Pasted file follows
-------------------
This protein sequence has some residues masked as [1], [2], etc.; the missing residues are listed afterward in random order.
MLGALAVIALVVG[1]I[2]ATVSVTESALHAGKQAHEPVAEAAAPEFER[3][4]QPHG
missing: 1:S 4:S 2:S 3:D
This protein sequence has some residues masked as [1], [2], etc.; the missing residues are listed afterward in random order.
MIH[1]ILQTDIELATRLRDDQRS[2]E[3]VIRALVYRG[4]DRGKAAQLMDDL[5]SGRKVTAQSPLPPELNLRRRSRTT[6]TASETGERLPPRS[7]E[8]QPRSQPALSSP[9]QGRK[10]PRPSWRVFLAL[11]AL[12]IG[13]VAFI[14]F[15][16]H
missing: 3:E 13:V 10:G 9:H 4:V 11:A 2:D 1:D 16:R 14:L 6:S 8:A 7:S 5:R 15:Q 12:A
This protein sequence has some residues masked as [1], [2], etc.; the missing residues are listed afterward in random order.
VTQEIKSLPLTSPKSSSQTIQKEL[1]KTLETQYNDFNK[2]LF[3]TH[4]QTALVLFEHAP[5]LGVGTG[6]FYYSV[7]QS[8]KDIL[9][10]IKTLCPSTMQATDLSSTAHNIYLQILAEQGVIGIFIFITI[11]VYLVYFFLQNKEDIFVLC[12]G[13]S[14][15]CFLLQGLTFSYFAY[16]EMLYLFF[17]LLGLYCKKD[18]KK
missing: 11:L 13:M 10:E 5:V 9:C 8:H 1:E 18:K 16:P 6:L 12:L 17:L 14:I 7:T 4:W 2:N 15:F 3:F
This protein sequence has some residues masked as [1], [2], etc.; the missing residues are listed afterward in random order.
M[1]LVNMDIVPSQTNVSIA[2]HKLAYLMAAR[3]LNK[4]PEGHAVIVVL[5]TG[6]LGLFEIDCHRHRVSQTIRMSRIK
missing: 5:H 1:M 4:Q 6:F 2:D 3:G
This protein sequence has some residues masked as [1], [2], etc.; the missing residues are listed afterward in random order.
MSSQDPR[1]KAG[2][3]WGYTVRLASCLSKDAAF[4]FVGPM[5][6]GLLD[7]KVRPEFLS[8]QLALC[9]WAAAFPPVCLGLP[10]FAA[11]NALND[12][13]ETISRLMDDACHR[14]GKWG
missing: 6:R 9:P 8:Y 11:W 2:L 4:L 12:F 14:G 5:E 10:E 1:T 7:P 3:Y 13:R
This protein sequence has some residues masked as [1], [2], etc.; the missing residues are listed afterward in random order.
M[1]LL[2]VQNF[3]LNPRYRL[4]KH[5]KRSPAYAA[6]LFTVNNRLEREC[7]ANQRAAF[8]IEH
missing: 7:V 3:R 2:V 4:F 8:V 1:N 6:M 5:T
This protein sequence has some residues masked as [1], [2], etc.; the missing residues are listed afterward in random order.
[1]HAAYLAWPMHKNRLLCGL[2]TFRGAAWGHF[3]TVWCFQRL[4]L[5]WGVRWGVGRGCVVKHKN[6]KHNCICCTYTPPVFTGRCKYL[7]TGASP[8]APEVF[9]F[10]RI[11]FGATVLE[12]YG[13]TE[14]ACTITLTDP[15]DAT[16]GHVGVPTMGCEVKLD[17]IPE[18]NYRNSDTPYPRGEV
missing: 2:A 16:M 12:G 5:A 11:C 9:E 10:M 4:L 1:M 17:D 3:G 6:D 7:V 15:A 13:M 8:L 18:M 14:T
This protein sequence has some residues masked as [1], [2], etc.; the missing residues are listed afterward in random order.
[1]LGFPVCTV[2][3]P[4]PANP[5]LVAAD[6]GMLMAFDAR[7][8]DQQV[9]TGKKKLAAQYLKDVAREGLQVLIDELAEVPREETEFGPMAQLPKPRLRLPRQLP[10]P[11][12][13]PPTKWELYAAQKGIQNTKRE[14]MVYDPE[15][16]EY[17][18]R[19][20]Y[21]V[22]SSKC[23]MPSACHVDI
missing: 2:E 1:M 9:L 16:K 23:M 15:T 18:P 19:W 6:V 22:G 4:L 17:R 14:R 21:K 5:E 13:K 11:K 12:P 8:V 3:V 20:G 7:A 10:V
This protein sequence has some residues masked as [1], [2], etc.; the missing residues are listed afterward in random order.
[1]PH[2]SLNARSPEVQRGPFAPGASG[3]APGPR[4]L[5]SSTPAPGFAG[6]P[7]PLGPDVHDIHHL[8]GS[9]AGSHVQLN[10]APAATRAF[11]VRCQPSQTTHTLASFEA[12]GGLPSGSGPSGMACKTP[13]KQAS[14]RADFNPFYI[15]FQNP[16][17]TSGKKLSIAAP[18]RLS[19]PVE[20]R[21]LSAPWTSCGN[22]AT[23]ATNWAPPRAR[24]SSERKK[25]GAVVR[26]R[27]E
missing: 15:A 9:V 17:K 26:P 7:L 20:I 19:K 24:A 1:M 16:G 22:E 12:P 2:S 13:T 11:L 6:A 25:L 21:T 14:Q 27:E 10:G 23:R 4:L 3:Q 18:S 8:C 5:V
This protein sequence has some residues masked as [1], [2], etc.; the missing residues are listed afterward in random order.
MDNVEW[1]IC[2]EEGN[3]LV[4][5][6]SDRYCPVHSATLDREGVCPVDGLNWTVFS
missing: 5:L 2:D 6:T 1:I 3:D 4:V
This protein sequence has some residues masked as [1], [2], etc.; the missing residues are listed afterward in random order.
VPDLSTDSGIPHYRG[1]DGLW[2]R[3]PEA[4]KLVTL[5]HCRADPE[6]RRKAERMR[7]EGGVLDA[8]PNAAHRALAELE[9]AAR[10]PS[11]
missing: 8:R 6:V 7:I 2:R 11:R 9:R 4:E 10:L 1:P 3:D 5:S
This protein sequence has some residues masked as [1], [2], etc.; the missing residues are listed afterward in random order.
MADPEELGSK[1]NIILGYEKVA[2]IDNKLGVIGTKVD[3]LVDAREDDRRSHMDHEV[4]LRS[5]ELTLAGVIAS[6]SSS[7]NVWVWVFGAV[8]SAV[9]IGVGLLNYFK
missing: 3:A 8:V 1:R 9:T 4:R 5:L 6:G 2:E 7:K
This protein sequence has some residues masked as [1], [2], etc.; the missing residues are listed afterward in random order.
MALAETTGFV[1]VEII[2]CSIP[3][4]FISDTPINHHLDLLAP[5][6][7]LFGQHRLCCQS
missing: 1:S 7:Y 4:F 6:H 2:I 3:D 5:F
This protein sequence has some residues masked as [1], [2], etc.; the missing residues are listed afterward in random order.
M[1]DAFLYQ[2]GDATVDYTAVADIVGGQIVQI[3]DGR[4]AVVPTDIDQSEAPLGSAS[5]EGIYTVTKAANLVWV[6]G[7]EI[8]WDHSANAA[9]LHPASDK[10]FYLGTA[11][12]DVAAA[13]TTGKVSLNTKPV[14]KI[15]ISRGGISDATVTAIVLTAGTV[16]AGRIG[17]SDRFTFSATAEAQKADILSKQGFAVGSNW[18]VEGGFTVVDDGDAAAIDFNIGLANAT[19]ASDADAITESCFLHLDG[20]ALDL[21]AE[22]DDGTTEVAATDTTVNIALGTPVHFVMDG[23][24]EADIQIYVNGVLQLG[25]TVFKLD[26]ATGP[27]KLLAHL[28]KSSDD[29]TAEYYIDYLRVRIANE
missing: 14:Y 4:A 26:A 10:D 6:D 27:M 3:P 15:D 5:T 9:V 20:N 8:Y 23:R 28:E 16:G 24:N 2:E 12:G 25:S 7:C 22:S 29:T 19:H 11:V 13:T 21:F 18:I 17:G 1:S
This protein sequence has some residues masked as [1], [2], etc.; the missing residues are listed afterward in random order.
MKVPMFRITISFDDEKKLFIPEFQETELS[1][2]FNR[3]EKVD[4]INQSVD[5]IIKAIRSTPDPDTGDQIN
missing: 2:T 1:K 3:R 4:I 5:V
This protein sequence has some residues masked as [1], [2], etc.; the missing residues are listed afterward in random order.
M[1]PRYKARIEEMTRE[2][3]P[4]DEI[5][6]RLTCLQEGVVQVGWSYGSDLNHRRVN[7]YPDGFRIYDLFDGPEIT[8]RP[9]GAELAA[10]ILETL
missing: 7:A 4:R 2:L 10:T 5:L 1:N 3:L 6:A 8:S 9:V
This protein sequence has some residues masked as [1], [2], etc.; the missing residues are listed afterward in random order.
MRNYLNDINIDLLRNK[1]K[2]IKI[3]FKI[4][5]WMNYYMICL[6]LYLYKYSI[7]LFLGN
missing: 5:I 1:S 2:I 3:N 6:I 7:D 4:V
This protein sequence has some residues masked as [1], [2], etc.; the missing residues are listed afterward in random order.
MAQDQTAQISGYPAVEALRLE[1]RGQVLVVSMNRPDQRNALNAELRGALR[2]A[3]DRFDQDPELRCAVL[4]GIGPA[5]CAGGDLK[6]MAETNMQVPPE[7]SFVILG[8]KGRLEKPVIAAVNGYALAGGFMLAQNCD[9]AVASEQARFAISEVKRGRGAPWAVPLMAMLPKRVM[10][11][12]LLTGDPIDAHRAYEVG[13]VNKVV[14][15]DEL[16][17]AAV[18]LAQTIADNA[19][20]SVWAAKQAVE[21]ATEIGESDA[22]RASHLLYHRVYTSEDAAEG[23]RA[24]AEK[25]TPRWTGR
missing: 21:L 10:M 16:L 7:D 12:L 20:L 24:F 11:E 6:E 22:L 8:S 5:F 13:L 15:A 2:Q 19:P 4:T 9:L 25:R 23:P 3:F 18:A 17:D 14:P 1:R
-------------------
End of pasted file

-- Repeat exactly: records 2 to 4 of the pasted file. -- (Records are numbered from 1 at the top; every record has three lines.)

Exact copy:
This protein sequence has some residues masked as [1], [2], etc.; the missing residues are listed afterward in random order.
MIH[1]ILQTDIELATRLRDDQRS[2]E[3]VIRALVYRG[4]DRGKAAQLMDDL[5]SGRKVTAQSPLPPELNLRRRSRTT[6]TASETGERLPPRS[7]E[8]QPRSQPALSSP[9]QGRK[10]PRPSWRVFLAL[11]AL[12]IG[13]VAFI[14]F[15][16]H
missing: 3:E 13:V 10:G 9:H 4:V 11:A 2:D 1:D 16:R 14:L 6:S 8:A 7:S 5:R 15:Q 12:A
This protein sequence has some residues masked as [1], [2], etc.; the missing residues are listed afterward in random order.
VTQEIKSLPLTSPKSSSQTIQKEL[1]KTLETQYNDFNK[2]LF[3]TH[4]QTALVLFEHAP[5]LGVGTG[6]FYYSV[7]QS[8]KDIL[9][10]IKTLCPSTMQATDLSSTAHNIYLQILAEQGVIGIFIFITI[11]VYLVYFFLQNKEDIFVLC[12]G[13]S[14][15]CFLLQGLTFSYFAY[16]EMLYLFF[17]LLGLYCKKD[18]KK
missing: 11:L 13:M 10:E 5:V 9:C 8:H 1:E 18:K 16:P 6:L 12:L 17:L 14:I 7:T 4:W 2:N 15:F 3:F
This protein sequence has some residues masked as [1], [2], etc.; the missing residues are listed afterward in random order.
M[1]LVNMDIVPSQTNVSIA[2]HKLAYLMAAR[3]LNK[4]PEGHAVIVVL[5]TG[6]LGLFEIDCHRHRVSQTIRMSRIK
missing: 5:H 1:M 4:Q 6:F 2:D 3:G